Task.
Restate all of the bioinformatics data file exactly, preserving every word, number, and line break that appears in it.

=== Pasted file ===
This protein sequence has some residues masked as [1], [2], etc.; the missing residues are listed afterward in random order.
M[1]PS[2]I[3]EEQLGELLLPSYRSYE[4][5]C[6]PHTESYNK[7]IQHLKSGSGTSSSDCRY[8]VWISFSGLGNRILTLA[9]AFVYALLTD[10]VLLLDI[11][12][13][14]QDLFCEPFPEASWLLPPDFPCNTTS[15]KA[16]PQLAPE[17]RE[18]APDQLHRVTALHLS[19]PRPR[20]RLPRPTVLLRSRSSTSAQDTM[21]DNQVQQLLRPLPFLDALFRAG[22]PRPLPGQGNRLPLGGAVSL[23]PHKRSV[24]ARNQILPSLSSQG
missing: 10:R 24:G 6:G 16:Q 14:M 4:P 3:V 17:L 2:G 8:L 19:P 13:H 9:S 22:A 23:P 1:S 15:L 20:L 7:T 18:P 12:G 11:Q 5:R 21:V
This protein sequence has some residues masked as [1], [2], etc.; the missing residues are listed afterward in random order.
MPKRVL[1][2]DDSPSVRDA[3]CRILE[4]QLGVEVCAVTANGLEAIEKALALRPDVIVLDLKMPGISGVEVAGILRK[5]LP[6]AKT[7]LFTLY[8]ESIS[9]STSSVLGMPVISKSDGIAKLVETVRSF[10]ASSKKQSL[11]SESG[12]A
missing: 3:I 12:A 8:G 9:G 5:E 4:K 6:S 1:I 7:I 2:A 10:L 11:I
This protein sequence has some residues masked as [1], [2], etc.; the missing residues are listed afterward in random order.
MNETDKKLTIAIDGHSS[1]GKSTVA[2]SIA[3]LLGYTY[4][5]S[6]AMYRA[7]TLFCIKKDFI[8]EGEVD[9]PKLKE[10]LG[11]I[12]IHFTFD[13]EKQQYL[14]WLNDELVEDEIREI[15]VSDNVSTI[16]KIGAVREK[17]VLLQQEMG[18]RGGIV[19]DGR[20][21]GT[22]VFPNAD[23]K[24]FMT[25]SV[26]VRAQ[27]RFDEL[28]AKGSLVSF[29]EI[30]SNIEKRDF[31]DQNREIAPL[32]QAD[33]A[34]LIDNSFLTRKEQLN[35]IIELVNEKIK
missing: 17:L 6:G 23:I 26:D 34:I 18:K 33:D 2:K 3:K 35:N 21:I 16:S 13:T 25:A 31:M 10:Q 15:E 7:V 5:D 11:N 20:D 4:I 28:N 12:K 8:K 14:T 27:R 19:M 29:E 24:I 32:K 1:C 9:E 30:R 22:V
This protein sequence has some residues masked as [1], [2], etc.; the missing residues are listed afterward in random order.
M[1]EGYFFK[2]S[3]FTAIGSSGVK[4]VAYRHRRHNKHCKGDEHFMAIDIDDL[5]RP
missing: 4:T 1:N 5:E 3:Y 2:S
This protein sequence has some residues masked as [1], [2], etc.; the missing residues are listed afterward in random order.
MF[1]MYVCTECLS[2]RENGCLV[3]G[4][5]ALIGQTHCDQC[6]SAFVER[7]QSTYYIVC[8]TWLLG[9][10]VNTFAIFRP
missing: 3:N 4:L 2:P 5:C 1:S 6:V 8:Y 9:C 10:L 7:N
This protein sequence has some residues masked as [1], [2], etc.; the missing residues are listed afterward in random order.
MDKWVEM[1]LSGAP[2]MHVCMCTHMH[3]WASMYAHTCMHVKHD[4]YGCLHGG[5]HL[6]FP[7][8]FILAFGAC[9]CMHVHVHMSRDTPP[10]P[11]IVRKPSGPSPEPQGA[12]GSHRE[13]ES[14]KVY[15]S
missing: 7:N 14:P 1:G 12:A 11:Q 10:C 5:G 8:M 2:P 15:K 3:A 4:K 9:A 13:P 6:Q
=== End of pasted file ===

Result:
This protein sequence has some residues masked as [1], [2], etc.; the missing residues are listed afterward in random order.
M[1]PS[2]I[3]EEQLGELLLPSYRSYE[4][5]C[6]PHTESYNK[7]IQHLKSGSGTSSSDCRY[8]VWISFSGLGNRILTLA[9]AFVYALLTD[10]VLLLDI[11][12][13][14]QDLFCEPFPEASWLLPPDFPCNTTS[15]KA[16]PQLAPE[17]RE[18]APDQLHRVTALHLS[19]PRPR[20]RLPRPTVLLRSRSSTSAQDTM[21]DNQVQQLLRPLPFLDALFRAG[22]PRPLPGQGNRLPLGGAVSL[23]PHKRSV[24]ARNQILPSLSSQG
missing: 10:R 24:G 6:G 16:Q 14:M 4:P 3:V 17:L 2:G 8:L 19:P 13:H 9:S 22:A 23:P 1:S 15:L 20:L 7:T 18:P 12:G 11:Q 5:R 21:V
This protein sequence has some residues masked as [1], [2], etc.; the missing residues are listed afterward in random order.
MPKRVL[1][2]DDSPSVRDA[3]CRILE[4]QLGVEVCAVTANGLEAIEKALALRPDVIVLDLKMPGISGVEVAGILRK[5]LP[6]AKT[7]LFTLY[8]ESIS[9]STSSVLGMPVISKSDGIAKLVETVRSF[10]ASSKKQSL[11]SESG[12]A
missing: 3:I 12:A 8:G 9:G 5:E 4:K 6:S 1:I 7:I 2:A 10:L 11:I
This protein sequence has some residues masked as [1], [2], etc.; the missing residues are listed afterward in random order.
MNETDKKLTIAIDGHSS[1]GKSTVA[2]SIA[3]LLGYTY[4][5]S[6]AMYRA[7]TLFCIKKDFI[8]EGEVD[9]PKLKE[10]LG[11]I[12]IHFTFD[13]EKQQYL[14]WLNDELVEDEIREI[15]VSDNVSTI[16]KIGAVREK[17]VLLQQEMG[18]RGGIV[19]DGR[20][21]GT[22]VFPNAD[23]K[24]FMT[25]SV[26]VRAQ[27]RFDEL[28]AKGSLVSF[29]EI[30]SNIEKRDF[31]DQNREIAPL[32]QAD[33]A[34]LIDNSFLTRKEQLN[35]IIELVNEKIK
missing: 17:L 6:G 23:I 26:D 34:I 18:K 33:D 2:K 3:K 35:N 21:I 16:S 13:T 25:A 31:M 10:Q 15:E 7:V 5:D 11:N 20:D 4:I 28:N 12:K 8:K 14:T 27:R 19:M 29:E 24:I 32:K 1:C 9:E 30:R 22:V
This protein sequence has some residues masked as [1], [2], etc.; the missing residues are listed afterward in random order.
M[1]EGYFFK[2]S[3]FTAIGSSGVK[4]VAYRHRRHNKHCKGDEHFMAIDIDDL[5]RP
missing: 4:T 1:N 5:E 3:Y 2:S
This protein sequence has some residues masked as [1], [2], etc.; the missing residues are listed afterward in random order.
MF[1]MYVCTECLS[2]RENGCLV[3]G[4][5]ALIGQTHCDQC[6]SAFVER[7]QSTYYIVC[8]TWLLG[9][10]VNTFAIFRP
missing: 3:N 4:L 2:P 5:C 1:S 6:V 8:Y 9:C 10:L 7:N
This protein sequence has some residues masked as [1], [2], etc.; the missing residues are listed afterward in random order.
MDKWVEM[1]LSGAP[2]MHVCMCTHMH[3]WASMYAHTCMHVKHD[4]YGCLHGG[5]HL[6]FP[7][8]FILAFGAC[9]CMHVHVHMSRDTPP[10]P[11]IVRKPSGPSPEPQGA[12]GSHRE[13]ES[14]KVY[15]S
missing: 7:N 14:P 1:G 12:A 11:Q 10:C 5:G 8:M 2:P 15:K 3:A 4:K 9:A 13:P 6:Q